Although many citizens have challenged Massachusetts’s gun laws as infringing upon their Second Amendment right to keep and bear arms, the SJC has consistently upheld the laws because, until recently, the Second Amendment did not apply to the states. The United States Supreme Court’s reticence to incorporate the Second Amendment to apply to the states, coupled with the SJC’s interpretation of article XVII, resulted in the routine failure of challenges to the Massachusetts regulatory scheme. After District of Columbia v. Heller and McDonald v. City of Chicago, however, it appears that “the times they are a changin’.” Because of this new definition of the Second Amendment’s scope of protection, several Massachusetts firearm laws may not survive constitutional challenges in the post-McDonald world. This Note will analyze the impact that these opinions will likely have on the Massachusetts gun regulation landscape. The Note examines a small sampling of laws, including safe-storage requirements, discretionary licensing, and discretionary license restrictions, all of which will almost certainly be subject to constitutional challenges in the near future.
Part II.A of this Note will outline the history of firearm regulation in Massachusetts, beginning with the Massachusetts Declaration of Rights. Part II.B will highlight the laws most vulnerable to challenges after McDonald. Although discussed at length in Part II.B, a brief introduction to some of these vulnerable regulations may be useful at this point. Massachusetts has a discretionary licensing system. A licensing authority—usually the chief of police in each municipality—has the authority to exercise his or her discretion and deny an otherwise qualified applicant if the licensing authority believes that the applicant is not “suitable.” A law allowing the discretionary denial of a fundamental right based on undefined notions of suitability, while passing constitutional muster under article XVII, will not likely survive constitutional scrutiny under the Second Amendment following the amendment’s incorporation after McDonald. . .
IMO, the as-current interpretation of Article XVII in Massachusetts violates the Fourteenth
Amendment as well as the Second.
It's always amused me that the same people who defend Massachusetts' "may-issue" gun
laws would have an aneurysm if some authority figure denied a parade or demonstration
permit due to lack of 'suitability'
Posted by friendly_iconoclast | Fri Mar 7, 2014, 02:25 PM (54 replies)
The Morpheus vehicles use liquid methane/liquid oxygen propulsion, which
delivers a higher specific impulse and is less toxic than the fuel/oxidizer used in
the Apollo-era Descent Propulsion System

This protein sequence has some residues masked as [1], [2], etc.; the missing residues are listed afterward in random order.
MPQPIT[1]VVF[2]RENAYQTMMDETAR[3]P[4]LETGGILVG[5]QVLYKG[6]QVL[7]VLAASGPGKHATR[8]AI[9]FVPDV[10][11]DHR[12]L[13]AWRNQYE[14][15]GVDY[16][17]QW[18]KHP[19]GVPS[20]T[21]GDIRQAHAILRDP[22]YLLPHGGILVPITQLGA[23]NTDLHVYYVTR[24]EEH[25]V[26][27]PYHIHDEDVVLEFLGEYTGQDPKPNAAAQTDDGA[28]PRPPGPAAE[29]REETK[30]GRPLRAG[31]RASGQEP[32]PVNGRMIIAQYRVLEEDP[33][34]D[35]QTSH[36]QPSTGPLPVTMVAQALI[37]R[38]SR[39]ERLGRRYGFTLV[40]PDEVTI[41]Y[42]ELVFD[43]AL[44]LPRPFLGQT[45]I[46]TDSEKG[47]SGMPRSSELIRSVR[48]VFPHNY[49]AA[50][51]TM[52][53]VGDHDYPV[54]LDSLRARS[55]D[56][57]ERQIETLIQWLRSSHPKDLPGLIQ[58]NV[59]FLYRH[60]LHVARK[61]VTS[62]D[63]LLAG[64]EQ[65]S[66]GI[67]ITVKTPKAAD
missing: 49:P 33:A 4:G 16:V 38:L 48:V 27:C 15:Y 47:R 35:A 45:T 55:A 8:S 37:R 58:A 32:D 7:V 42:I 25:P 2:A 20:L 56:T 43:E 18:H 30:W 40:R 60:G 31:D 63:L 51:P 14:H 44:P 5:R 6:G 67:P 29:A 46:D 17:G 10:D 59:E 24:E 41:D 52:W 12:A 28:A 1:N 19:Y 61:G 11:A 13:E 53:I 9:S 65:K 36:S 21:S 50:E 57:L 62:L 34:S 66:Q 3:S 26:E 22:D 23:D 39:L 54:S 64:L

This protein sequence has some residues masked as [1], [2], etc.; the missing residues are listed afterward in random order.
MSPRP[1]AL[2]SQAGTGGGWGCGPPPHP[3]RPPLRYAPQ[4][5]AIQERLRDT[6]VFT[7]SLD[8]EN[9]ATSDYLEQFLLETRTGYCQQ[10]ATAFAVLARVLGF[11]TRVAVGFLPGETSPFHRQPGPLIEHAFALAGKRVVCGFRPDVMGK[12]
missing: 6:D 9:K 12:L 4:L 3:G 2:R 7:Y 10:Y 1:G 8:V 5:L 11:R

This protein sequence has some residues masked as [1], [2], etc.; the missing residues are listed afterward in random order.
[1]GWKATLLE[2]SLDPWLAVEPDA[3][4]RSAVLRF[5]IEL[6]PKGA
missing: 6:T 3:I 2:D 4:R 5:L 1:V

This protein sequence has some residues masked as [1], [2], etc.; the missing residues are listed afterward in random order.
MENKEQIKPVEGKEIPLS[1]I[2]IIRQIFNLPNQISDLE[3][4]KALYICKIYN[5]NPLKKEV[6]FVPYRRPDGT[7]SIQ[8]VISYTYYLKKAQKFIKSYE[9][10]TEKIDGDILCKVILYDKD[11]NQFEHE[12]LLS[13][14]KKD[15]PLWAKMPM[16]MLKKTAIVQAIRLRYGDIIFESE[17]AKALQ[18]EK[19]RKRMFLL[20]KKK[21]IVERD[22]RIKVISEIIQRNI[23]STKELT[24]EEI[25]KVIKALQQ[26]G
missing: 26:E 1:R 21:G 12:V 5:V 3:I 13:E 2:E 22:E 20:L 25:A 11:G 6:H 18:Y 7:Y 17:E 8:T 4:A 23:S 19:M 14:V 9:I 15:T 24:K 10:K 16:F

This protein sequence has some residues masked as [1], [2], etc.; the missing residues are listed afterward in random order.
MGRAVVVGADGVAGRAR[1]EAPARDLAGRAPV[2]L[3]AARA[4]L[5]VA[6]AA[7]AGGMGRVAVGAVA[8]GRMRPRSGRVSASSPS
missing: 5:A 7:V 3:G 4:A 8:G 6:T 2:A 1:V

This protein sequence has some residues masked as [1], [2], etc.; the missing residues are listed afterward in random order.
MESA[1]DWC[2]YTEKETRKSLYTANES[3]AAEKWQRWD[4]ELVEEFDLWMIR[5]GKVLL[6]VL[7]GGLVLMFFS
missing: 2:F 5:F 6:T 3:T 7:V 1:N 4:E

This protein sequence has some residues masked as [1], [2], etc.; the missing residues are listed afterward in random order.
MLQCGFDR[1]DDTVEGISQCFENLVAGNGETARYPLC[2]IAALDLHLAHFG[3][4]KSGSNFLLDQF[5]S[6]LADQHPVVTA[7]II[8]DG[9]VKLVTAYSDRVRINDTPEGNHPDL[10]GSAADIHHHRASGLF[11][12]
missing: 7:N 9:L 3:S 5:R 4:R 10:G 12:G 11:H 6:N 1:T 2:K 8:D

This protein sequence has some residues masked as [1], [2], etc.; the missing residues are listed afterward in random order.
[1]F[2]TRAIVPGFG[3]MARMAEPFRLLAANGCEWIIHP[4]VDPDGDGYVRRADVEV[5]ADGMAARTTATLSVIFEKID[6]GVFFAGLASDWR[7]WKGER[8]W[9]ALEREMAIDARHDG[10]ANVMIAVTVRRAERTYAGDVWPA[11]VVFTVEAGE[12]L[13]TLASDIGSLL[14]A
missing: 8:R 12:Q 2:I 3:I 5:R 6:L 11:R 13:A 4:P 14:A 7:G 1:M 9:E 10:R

Posted by friendly_iconoclast | Thu Mar 6, 2014, 12:08 AM (1 replies)
Police Hide Use of Cell Phone Tracker From Courts Because Manufacturer Asked
By Nathan Freed Wessler, Staff Attorney, ACLU Speech, Privacy & Technology Project at 9:01am
It appears that at least one police department in Florida has failed to tell judges about its use of a cell phone tracking device because the department got the device on loan and promised the manufacturer to keep it all under wraps. But when police use invasive surveillance equipment to surreptitiously sweep up information about the locations and communications of large numbers of people, court oversight and public debate are essential. The devices, likely made by the Florida-based Harris Corporation, are called “stingrays,” and unfortunately this is not the first time the government has tried to hide their use...
...Also known as “cell site simulators,” stingrays impersonate cell phone towers, prompting phones within range to reveal their precise locations and information about all of the calls and text messages they send and receive. When in use, stingrays sweep up information about innocent people and criminal suspects alike.
The power of stingrays, and the lengths to which police will go to conceal their use, are demonstrated by an ongoing case in Florida, State v. Thomas. As revealed in a recent opinion of a Florida appeals court, Tallahassee police used an unnamed device — almost certainly a stingray — to track a stolen cell phone to a suspect’s apartment. (The case’s association with stingrays was first pointed out by CNET’s Declan McCullagh in January). They then knocked on the door, asked permission to enter and, when the suspect’s girlfriend refused, forced their way inside, conducted a search, and arrested the suspect in his home. Police opted not to get warrants authorizing either their use of the stingray or the apartment search. Incredibly, this was apparently because they had signed a nondisclosure agreement with the company that gave them the device. The police seem to have interpreted the agreement to bar them even from revealing their use of stingrays to judges, who we usually rely on to provide oversight of police investigations.
When the suspect’s lawyer tried to ask police how they tracked the phone to his client’s house, the government refused to answer. A judge eventually forced the government to explain its conduct to the lawyer, but only after closing the courtroom to the public and sealing the transcript of the proceedings so the public and the press could never read it. Only later, when the case was heard on appeal, did the most jaw-dropping fact leak out. As two judges noted during the oral argument, as of 2010 the Tallahassee Police Department had used stingrays a staggering 200 times without ever disclosing their use to a judge to get a warrant.